We investigated the technical possibility of exploiting a femtosecond pulse laser as the light source of low-coherence
interferometry for topographical inspection of silicon wafers. The intention was to measure both the front- and rear-surface
profiles of a silicon wafer simultaneously by illuminating from one side of the wafer only. To the end, the
spectrum of the femtosecond laser was widened using a photonic crystal fiber to yield wavelengths over the particular
range of 1000 to 1200 nm, which is not only transmittable through silicon but also detectable by an ordinary CCD
photodetector array. This tomographic scheme enables complete measurement of thickness profile and also detection of
internal voids such as cracks residing inside the wafer with high lateral and depth resolutions, which could be useful for
nondestructive testing of multi-layered packages of silicon wafers.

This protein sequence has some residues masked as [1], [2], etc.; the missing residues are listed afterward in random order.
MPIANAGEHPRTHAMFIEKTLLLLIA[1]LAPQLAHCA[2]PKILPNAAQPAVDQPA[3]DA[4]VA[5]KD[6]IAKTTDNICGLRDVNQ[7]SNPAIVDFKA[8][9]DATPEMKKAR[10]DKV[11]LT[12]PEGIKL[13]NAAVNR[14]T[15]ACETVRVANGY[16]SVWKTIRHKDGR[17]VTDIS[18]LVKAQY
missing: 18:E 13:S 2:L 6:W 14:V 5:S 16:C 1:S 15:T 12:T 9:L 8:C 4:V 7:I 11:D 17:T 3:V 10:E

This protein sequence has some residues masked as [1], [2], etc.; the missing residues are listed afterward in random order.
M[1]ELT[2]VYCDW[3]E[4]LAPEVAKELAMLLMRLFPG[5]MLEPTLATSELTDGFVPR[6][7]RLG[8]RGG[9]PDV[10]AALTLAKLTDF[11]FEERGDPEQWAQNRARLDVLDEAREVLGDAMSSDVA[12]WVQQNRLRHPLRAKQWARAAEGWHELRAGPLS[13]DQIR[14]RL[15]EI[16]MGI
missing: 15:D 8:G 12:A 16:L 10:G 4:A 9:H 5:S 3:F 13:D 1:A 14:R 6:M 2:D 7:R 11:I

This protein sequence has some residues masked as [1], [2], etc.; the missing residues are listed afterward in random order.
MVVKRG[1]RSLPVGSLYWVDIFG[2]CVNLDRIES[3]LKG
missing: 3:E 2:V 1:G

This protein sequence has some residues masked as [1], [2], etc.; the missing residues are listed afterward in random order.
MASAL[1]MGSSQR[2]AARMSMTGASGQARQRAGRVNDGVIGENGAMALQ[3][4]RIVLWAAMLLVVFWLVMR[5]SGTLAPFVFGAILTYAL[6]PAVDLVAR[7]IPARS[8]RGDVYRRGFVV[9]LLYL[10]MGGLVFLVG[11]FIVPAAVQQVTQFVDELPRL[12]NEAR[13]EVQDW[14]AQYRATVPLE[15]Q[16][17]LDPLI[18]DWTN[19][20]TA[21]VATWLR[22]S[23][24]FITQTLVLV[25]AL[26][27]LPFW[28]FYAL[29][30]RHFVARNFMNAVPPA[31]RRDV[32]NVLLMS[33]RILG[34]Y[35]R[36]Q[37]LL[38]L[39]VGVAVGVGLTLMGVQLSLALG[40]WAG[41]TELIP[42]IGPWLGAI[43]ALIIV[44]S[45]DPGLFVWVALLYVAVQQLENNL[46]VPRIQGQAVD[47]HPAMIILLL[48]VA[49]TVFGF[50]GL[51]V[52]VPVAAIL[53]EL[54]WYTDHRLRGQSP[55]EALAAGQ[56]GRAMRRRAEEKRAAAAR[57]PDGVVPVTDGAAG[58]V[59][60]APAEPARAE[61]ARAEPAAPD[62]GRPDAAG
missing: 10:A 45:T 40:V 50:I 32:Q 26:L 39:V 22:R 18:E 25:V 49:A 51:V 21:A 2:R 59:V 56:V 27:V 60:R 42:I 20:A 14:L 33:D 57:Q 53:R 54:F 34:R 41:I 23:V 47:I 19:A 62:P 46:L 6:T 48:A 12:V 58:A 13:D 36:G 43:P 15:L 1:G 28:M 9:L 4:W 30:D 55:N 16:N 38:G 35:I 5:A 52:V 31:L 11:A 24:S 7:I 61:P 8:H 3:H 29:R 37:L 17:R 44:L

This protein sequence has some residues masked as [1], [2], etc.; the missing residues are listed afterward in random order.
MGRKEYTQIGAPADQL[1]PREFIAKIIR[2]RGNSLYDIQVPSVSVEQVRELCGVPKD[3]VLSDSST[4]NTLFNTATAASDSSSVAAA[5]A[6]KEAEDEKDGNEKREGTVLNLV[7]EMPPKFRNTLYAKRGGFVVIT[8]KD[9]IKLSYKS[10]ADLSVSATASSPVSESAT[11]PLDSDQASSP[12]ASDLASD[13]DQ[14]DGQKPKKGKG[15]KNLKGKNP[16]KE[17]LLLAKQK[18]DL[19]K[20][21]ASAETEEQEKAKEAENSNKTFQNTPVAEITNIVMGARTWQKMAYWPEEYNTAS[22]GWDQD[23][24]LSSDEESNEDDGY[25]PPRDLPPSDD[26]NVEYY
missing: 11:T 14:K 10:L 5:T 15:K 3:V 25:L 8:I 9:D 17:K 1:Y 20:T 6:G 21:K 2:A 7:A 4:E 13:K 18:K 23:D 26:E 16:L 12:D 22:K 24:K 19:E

We present a new type of point-diffraction interferometer specially designed for industrial use with high immunity to external vibration encountered in the course of measurement process. The proposed interferometer uses thermally-expanded fibers instead of conventional pinholes as the point-diffraction source to obtain a high quality reference wave with an additional advantage of relatively easy alignment of optical components. Vibration desensitization is realized through a common-path configuration that allows the influence of vibration to affect both the reference and measurement waves identically so that it is subsequently cancelled out during the interference of the two waves. A spatial phase shifter is added to capture four phase-shifted interferograms simultaneously without time delay using a single camera to avoid vibration effects. Experimental results demonstrate that the proposed interferometer is capable of providing stable measurements with a level of fringe stabilization of less than 1 nanometer in a typical workshop environment equipped with no excessive ground isolation for anti-vibration.